Beware the “Home Office”
It’s never been easier to work from home. For under $2,000, just about anyone can fully outfit a home office in a single afternoon: laptop, printer, scanner, wi-fi. Plug in, power up, produce —that’s it. You’re in business!
Yes, but. It is equally true that one can easily and quickly face the work-at-home blahs. But let’s wait on that for as moment. First the good news:
Working from home is cheap, easy, and convenient. When it’s time for lunch, you can open the fridge and grab a snack. When it’s break time, take a load off in your favorite chair. When you’re feeling tired, go take a nap in your own bed. When work is overwhelming, then call it quits and clean the kitchen or the bathroom, fold your laundry—and hey, haven’t you been meaning to detail your car?
Sweet! Or is it?
Sure, it’s great to roll right out of bed and bring your coffee from the kitchen to your desk, but working from home can be, well, overwhelming, not to mention lonely. Your home is full of distractions. Everywhere you look you see a to-do list. And when work is slow or boring or frustrating, it’s easy to distract yourself with household tasks, rather that putting your nose to the grindstone.
And by the same token, if you work from home, then you may find it difficult to power down—your work day never ends because you never leave the office. You live, sleep, shower, work, and eat in your “home office.”
Maybe you are ready for an independent work space. Welcome to the world of co-working.
Co-Working for the self-employed, home-based business
For freelancers, one increasingly common answer to the “home office” conundrum is “co-working” in a shared office. Co-working is exactly what it sounds like: a group of individuals gathering in a shared space to work independently.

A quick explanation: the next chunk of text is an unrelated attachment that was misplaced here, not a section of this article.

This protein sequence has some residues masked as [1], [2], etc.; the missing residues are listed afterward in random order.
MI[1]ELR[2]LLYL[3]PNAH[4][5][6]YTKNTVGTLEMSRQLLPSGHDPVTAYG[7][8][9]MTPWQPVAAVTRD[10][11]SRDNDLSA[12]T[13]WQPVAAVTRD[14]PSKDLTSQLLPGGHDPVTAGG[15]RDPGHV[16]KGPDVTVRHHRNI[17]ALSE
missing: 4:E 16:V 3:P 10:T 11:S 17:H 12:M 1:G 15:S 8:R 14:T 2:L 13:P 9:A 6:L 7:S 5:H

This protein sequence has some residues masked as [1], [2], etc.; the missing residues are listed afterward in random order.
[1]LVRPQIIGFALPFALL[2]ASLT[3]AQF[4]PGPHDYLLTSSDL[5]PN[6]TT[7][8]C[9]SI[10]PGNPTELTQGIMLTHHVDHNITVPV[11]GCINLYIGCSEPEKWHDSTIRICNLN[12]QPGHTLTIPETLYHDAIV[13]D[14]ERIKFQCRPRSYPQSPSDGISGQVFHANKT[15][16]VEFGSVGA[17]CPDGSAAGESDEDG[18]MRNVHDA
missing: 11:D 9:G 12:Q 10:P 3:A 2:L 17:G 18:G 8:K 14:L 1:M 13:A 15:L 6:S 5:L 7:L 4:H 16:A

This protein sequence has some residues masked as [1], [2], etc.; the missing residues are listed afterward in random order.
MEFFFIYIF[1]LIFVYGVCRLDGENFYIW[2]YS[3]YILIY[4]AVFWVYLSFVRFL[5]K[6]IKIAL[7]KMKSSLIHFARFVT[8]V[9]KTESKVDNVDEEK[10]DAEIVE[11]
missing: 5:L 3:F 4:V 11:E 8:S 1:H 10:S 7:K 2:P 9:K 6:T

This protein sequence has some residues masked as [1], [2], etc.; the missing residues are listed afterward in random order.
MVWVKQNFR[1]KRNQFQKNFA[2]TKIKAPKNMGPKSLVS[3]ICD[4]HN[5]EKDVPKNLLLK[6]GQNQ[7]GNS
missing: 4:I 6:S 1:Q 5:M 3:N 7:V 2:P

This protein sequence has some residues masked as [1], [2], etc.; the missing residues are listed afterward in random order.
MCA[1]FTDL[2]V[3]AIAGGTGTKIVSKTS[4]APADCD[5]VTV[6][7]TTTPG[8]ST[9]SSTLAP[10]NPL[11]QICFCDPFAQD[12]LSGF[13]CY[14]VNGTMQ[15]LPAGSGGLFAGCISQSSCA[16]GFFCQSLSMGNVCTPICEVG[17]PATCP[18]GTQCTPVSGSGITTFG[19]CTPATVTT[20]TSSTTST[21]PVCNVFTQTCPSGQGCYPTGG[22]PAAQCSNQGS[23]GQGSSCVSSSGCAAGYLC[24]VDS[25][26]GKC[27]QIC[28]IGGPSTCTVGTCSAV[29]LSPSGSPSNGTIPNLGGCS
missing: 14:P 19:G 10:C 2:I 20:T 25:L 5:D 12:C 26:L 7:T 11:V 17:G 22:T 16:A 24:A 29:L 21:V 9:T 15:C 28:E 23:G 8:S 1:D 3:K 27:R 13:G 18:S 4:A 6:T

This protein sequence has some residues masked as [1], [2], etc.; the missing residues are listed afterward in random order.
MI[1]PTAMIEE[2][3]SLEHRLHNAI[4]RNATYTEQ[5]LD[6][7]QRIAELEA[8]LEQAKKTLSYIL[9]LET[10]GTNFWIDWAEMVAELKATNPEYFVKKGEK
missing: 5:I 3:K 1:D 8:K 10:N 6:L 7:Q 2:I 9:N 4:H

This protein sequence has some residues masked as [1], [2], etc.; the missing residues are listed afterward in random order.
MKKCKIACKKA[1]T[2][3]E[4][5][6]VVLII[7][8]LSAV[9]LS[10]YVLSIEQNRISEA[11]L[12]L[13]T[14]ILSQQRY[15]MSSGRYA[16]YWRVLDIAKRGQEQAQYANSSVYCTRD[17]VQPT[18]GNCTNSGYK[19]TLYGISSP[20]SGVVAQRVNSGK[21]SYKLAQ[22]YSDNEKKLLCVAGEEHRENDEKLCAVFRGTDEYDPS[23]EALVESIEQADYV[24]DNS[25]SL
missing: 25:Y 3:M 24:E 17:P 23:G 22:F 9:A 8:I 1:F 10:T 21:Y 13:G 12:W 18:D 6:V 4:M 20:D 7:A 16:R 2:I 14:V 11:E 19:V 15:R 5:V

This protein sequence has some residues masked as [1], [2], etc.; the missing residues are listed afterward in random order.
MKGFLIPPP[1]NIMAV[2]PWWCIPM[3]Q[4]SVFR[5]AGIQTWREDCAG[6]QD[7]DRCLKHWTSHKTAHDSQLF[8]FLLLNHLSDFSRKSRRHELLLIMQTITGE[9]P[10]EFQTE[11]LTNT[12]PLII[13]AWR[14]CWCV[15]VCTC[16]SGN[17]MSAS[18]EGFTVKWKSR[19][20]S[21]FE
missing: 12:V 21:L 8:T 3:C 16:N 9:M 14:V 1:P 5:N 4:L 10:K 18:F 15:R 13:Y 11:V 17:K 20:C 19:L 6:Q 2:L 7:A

Co-working spaces are a relatively new phenomenon. The first co-working spaces were founded in the late 1990s by tech entrepreneurs seeing an alternative to the isolation of the home office. Within a decade, dedicated co-working spaces began popping up in every major city.
So why do they work?
Because co-working isn’t just about the space. Shared offices allows professionals of all kinds—artists, entrepreneurs, freelancers, inventors—to build a supportive, functional community. Often, individuals who share a co-working space also share a set of core values. That is pretty cool.
Coworkers might engage in “open source” collaboration by inviting comments, criticism, or suggestions from their neighbors. In this way, a co-working space not only frees you from the distractions of your home office, but it also encourages you to build a dynamic business network with a group of like-minded individuals.
Flexible, Inexpensive, Easy
Most shared office spaces have a few common features: IT support, post services, 24-hour access, kitchen facilities, and storage. You can rent a single desk or a larger portion of the office—whatever you need. Show up any time, day or night, after all — this is your office, after all.
Shared offices aren’t for everyone. Depending on the nature of your business (and your personality), you may find co-working spaces prohibitive or distracting. But for a lot of freelancers, moving into a shared working space can reinvigorate their business. You get all the energy, all the benefits of business contacts and collaboration, but you get to keep your sense of independence.
Not to mention: co-working can be a lot of fun! And you’ll have a coworker or two to high five when the work day’s done!
Have you discovered the benefits of sharing an office when you’re self-employed? Why not write a blog post about your story, and send it to us today?